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23 Apr 2008 : Column 430WH—continued

The Minister will know that I have seen her colleague, the Minister of State, Ministry of Justice, the right hon. Member for Delyn (Mr. Hanson) to discuss a suggestion. Community penalties are all well and good—I have made the point about needing more probation officers—and I believe that more money has gone into the system, but we need far more if we are to turn the situation around rather than simply imprisoning more and more people and having a revolving-door syndrome. My suggestion is about progressive community sentencing. Very often, under the Criminal Justice Act 2003, there are various aspects to a community penalty. It might involve getting a person clean from drugs, for example, or it might impose a curfew or activity requirement such as undertaking unpaid work or looking for work. NAPO and I have suggested introducing lengthier community penalties
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that might involve concentrating entirely on getting offenders clear of drugs for the first four or five months. The second phase could then involve literacy and numeracy, or unpaid and community work. The hope is that the final phase would involve those people looking for paid employment and getting back into mainstream society.

Too many people have community sentences that lump everything together. Someone who is on hard drugs is bound to live a disordered life. How can they look for work or attend a literacy or numeracy course? It is impossible. Crown Court judges, of whom I know many, are disheartened when they hand down such sentences because they know pretty well that they will see the same people again in two or three months’ time and will have to send them away.

I know that the Minister of State to whom I referred is considering my suggestion with his officials, and I hope that phased community penalties are introduced. Suffice it to say that I am a firm believer in the community penalty route. Clearly, we need prisons, but they should be a last resort, and when we send people away we should be considering their rehabilitation. That is not about being soft on crime, and nor are the staggered or progressive community orders. In fact, they are about being tough on crime and tough on the causes of crime, to coin a phrase.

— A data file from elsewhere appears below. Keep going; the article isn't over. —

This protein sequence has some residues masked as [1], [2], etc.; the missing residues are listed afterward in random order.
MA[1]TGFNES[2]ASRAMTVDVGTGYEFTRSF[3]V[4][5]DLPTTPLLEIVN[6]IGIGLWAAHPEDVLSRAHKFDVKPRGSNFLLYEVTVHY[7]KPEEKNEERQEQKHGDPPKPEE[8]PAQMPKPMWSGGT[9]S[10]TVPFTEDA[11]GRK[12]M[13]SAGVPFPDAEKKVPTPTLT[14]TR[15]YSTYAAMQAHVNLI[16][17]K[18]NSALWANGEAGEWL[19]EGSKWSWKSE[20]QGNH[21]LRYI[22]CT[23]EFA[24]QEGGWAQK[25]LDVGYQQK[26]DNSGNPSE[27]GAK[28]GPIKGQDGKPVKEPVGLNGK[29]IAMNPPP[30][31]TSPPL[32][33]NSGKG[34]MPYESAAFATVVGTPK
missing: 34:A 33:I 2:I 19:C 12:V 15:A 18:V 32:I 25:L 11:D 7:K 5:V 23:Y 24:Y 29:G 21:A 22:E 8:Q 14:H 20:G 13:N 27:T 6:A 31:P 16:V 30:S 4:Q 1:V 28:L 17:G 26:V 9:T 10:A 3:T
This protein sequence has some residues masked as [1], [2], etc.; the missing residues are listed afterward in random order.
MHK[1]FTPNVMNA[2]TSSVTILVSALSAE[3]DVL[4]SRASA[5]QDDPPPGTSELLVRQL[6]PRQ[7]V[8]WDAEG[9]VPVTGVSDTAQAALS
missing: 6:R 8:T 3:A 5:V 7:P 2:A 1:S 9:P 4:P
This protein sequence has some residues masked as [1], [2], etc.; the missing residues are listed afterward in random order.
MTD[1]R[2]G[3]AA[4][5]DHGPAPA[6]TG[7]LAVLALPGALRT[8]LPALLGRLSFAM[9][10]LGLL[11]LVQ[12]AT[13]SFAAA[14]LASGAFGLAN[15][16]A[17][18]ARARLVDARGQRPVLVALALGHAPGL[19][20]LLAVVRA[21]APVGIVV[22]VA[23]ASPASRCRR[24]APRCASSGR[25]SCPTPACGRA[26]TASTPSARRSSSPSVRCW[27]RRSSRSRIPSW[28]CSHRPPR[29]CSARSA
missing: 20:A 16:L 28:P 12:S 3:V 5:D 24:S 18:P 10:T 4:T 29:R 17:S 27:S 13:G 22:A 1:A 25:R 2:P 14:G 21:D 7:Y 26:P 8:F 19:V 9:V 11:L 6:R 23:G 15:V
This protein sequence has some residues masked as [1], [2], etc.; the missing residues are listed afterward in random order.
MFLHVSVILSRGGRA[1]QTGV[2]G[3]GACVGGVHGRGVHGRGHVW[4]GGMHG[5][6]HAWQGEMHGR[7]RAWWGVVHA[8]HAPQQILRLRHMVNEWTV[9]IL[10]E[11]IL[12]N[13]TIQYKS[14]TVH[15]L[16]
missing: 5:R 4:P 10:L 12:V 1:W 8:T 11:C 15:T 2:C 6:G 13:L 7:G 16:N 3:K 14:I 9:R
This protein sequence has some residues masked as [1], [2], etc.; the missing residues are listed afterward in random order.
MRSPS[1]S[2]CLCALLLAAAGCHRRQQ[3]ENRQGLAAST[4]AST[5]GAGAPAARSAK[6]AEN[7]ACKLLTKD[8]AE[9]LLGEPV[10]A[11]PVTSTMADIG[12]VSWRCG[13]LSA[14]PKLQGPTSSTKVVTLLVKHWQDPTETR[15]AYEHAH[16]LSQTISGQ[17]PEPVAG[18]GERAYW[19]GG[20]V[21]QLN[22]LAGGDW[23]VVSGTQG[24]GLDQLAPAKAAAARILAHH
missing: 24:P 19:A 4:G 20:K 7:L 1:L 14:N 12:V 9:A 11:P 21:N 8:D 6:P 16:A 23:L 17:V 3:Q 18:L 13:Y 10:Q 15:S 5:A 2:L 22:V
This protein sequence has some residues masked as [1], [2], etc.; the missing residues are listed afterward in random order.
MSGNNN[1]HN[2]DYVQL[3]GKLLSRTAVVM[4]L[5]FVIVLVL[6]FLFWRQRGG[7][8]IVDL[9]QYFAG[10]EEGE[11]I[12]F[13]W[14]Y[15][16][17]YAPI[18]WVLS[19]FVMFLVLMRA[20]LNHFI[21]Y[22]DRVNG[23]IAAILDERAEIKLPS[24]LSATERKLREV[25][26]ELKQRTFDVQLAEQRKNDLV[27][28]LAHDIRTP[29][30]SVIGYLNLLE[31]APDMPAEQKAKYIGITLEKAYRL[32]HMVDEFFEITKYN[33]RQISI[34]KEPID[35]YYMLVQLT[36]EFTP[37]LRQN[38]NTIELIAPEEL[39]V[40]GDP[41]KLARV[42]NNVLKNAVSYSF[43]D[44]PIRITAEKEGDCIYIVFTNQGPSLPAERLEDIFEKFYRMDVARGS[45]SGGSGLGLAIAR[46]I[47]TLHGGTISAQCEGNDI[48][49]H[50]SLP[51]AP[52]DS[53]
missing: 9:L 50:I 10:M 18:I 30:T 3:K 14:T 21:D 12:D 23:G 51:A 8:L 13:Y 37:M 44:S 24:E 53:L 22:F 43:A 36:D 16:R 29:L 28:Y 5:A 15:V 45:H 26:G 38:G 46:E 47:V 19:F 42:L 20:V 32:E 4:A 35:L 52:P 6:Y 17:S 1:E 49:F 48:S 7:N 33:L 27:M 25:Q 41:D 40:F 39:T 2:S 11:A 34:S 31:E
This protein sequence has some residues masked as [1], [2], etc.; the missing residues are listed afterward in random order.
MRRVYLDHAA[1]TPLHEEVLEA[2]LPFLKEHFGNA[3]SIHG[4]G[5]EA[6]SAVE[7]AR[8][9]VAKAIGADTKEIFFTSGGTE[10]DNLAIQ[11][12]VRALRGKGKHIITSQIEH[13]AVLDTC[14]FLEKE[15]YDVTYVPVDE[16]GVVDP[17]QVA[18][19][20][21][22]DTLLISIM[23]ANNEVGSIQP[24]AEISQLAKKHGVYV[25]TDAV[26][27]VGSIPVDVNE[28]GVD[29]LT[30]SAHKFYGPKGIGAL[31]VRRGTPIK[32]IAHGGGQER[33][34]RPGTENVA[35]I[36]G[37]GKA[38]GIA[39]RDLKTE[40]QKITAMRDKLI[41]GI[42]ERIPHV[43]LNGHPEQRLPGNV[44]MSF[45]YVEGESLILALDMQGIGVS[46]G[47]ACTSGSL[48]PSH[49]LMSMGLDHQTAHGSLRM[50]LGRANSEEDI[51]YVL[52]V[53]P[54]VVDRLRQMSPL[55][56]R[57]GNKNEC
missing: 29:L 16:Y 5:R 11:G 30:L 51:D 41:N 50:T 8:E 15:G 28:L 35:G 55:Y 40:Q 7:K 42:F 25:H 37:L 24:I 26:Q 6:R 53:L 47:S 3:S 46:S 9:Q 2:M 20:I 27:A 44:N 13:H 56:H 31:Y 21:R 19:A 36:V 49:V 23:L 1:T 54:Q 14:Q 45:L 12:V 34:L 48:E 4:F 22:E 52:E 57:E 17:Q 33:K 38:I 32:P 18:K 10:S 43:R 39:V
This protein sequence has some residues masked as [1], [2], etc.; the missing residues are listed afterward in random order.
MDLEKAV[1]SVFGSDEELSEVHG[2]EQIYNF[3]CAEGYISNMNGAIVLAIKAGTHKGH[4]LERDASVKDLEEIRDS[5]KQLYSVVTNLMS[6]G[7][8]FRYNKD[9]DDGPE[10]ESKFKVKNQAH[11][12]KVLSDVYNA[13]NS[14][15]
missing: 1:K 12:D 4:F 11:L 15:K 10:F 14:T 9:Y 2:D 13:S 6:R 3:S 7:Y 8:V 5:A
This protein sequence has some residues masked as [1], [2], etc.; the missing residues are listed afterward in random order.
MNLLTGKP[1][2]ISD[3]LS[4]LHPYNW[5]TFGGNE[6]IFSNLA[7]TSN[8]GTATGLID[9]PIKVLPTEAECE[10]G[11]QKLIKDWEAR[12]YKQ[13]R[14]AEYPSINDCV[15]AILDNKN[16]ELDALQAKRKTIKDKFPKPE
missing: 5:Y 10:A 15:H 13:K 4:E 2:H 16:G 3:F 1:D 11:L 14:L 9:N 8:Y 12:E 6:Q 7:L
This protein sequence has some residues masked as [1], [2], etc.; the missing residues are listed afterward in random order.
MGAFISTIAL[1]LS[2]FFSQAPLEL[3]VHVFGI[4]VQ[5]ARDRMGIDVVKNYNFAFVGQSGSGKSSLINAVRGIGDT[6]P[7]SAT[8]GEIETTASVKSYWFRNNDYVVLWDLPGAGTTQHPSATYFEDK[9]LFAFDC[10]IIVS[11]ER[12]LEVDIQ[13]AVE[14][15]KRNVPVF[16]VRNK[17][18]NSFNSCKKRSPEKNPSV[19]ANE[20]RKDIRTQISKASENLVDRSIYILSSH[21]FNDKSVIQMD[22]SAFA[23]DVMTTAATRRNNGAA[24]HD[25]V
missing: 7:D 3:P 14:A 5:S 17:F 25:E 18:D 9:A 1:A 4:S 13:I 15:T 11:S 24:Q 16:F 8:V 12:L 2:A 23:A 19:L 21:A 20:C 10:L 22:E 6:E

9.56 am

John McDonnell (Hayes and Harlington) (Lab): I apologise for being late, Mr. Gale. I put it down to problems with the transport system, which I am sure will be resolved after the mayoral elections in a week’s time. I shall not even mention the name of the relevant candidate.

I speak as the secretary of the all-party group on justice trade unions that brings together the Prison Officers Association, the National Association of Probation Officers and the Public and Commercial Services Union. It also engages in dialogue with the Police Federation and other voluntary organisations that deal with the Prison Service. May I briefly put on record some of the concerns of individual unions and associations that have been raised through the all-party group? I apologise if some of these issues have been discussed in more detail by the hon. Member for Meirionnydd Nant Conwy (Mr. Llwyd).

A key concern for the POA, which I have raised on several occasions, is the lack of long-term planning regarding the prison population and the investment of resources. There is a specific problem with identifying what needs to be done for rehabilitation. In previous debates on this issue, the Government have announced that there would be 9,500 additional places on the prison estate. The number was initially 8,000, and a further 1,500 were announced later. POA’s position on those additional places is that they are too little too late. I recall having meetings with Ministers two years ago in which we identified, using POA’s projections, the capacity that would be required, but the Government did not respond to those submissions. As a result, it looks as though the Prison Service will soon be at operational capacity once more, which means that there could be about 20,000 overcrowded places and prisoners sharing. POA points out that, in that situation, it is almost impossible to venture into rehabilitation.